“... We are seeing fast-growing numbers of businesses across the world adopt and reap the benefits of a model that involves employees working from home for a day or two each week, alongside collaborative time spent at a nearby flexible workspace and the occasional visit to corporate HQ,” Dixon said in IWG’s midyear earnings report. “If it was the pandemic that initially lit the fuse, technology is the fuel that’s now propelling the uptake of hybrid working to levels that very few predicted just two or three years ago.”

IWG now counts more than 4,000 shared workspace locations worldwide used by 8 million-plus people in 120 countries.

In the U.S., it has 1,100 locations, including about 70 within its Northeast division, Godek said.

During the first six months of 2023, IWG, which is publicly traded on the London Stock Exchange, reported record revenues of over $2 billion and a significant spike in profits.

‘Capital light’

IWG’s expansion is being driven by a new “capital-light” strategy.

The company has shifted its focus away from owning leases or property. Instead, IWG signs partnership agreements with landlords and helps them run their empty space.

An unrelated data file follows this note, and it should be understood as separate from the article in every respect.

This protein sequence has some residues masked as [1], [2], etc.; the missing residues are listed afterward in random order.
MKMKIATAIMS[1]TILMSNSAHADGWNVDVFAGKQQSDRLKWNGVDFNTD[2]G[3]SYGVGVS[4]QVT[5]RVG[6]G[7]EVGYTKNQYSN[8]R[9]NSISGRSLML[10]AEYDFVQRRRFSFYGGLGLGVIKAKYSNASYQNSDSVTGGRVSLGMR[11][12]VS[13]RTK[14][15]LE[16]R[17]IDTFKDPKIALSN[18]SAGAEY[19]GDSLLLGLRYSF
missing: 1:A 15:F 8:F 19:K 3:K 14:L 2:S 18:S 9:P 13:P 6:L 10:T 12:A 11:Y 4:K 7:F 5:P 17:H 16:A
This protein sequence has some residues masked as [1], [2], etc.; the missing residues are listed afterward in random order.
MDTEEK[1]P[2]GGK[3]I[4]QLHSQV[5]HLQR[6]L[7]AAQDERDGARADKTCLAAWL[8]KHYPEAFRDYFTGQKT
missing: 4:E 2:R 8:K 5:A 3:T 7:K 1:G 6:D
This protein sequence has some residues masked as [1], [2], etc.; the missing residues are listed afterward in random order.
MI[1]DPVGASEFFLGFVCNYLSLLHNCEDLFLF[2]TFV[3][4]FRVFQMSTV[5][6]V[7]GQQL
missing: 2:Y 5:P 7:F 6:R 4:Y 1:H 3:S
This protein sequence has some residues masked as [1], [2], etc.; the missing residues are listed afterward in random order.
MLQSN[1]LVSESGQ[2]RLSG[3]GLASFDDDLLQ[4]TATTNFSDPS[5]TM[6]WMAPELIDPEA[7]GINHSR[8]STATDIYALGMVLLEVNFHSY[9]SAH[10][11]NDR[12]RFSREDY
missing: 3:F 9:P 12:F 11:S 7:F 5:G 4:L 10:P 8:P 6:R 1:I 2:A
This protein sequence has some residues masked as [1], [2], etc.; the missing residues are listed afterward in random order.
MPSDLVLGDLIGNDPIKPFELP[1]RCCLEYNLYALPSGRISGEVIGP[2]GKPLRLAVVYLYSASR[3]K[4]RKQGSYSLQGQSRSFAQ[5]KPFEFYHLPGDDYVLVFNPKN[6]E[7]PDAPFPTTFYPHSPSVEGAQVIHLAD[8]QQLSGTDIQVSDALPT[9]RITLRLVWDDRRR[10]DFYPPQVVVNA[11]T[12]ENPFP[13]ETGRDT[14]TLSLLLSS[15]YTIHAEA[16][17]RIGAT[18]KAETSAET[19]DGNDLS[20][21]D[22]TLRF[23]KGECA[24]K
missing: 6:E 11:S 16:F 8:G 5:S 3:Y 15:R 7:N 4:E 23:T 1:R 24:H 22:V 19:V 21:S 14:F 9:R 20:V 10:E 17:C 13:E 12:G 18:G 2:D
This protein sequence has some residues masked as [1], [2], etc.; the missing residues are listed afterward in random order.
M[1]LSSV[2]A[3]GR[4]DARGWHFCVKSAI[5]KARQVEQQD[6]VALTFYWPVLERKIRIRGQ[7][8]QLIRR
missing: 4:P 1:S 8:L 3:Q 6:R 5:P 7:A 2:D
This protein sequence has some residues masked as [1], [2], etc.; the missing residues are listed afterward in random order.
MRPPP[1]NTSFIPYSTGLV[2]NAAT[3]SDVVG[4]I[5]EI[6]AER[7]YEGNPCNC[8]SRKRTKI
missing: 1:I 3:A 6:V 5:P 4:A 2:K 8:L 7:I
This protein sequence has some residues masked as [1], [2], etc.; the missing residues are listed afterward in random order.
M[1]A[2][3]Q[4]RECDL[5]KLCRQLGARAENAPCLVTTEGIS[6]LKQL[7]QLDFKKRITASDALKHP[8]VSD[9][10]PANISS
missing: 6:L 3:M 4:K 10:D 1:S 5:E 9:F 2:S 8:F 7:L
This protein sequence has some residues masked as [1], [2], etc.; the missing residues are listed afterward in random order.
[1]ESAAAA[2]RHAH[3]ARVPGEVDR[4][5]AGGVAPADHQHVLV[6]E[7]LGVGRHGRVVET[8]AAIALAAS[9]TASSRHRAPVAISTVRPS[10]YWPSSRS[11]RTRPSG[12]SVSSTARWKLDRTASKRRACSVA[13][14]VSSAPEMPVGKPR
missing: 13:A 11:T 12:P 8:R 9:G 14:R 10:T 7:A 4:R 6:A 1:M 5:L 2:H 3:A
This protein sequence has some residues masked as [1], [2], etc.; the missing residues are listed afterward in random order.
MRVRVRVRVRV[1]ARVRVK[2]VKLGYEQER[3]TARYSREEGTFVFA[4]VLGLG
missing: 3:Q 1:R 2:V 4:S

IWG then shares a percentage of the building’s profits with the landlord.

Robert H. Motley, senior director at real estate services firm Cushman Wakefield, connected IWG with its new site in Hamden.

He said this new model benefits both the landlord, who can fill “stranded” or long-empty office buildings, and IWG, which has an abundance of inventory from which to choose.

The new partnership models are based on the landlord outfitting the space for IWG’s various brands. That translates into significant capital savings for IWG, Motley said.